As a parent I would not be happy with this at all. If my teens spoke to someone like you who did this I would report you to their school or mash as a safeguarding concern!

Teens need someone to talk to yes, but that person needs to be an appropriate adult trained in Safeguarding procedures.

Do you have Safeguarding training? Training around consent, disclosures etc?

Very dangerous for both you and any teens, who disclose to you. You are opening up a great big can of worms. At best anger from parents and at worse possible accusations of grooming! Accusations that could have the ability to ruin your career and life.

Stop being a busy body and address why you want to rescue children and encourage them to keep secrets from their parents.

SarahAndQuack Tue 29-Sep-20 08:53:36

Even professionals who are bound by rules of confidentiality NEVER promise unreserved confidentiality.

I would qualify this: especially professionals don't promise that! A lot of unprofessional/unqualified people will, without thinking what hot water it'll get them into. You can usually tell someone professional and experienced because they have a very good idea of the same limitations on confidentiality.

SarahAndQuack Tue 29-Sep-20 08:52:25

Itsabeautifuldayheyhey

*I've always told them they can tell or ask me anything and I would help them and that I would not tell their parents unless I felt they were in danger*
This sounds as if you are the initiator of keeping things secret. Now, I understand you feel like you are behaving as a confidante but I don't think that is appropriate adult behaviour. Encouraging secrets is, quite frankly, disturbing. You should be encouraging children to talk to their parents or a teacher.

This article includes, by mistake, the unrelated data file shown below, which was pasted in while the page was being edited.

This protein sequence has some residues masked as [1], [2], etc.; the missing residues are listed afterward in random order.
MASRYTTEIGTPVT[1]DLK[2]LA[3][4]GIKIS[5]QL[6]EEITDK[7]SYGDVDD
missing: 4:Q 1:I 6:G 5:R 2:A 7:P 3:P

Yes, exactly this.

SchadenfreudePersonified Tue 29-Sep-20 08:51:20

Even professionals who are bound by rules of confidentiality NEVER promise unreserved confidentiality.

They always warn that if anything is said that leads them to believe that anyone is at risk - whether it is the person talking to them, or any other, then they have a duty of care to inform the relevant authorities.

Perhaps the parents are the problem - encourage this young person to confide in someone more able to help them appropriately.

NettleTea Tue 29-Sep-20 08:45:59

I wouldnt be comfortable with that, based on the promises of confidentiality.
Its Ok to be an alternative viewpoint and a sounding board but, unless the issues are very serious, in which case professional bodies should be informed, you are encouraging a line of secrecy which others have pointed out, is the same as that used by groomers, and its important to teach kids and teens how dangerous that can be, even if your intentions are good.
Its the no 1 in safeguarding.

I had a friend who tried to interfere with my daughters relationship with her father - he had a prohibitive steps order aganist contact, but she felt that she knew better and could be a third party for them to meet in secret (which my daughter didnt want and told me about)

it seriously damaged our relationship

MeridaTheBold Tue 29-Sep-20 08:40:48

An interesting signifier about your intentions is all the 'I' sentences in your OP. This is about what you get out of portraying yourself as the keeper of secrets, the confidant of teens. That selfishness added to your earlier strawman/gaslighting response makes me very concerned about any young people you are involved with.

D4rwin Tue 29-Sep-20 08:39:44

I'd assume you didn't understand the boundaries of adults or teens.

WeAllHaveWings Tue 29-Sep-20 08:36:04

tbh OP it does sound like you seek out and try to save vulnerable adults by playing amateur counselor.

It is fine to chat with young people. It is not ok to tell young adults you are in contact with they can tell you all their secrets and you wont tell.

Although you may think your intentions are altruistic and good you can do harm.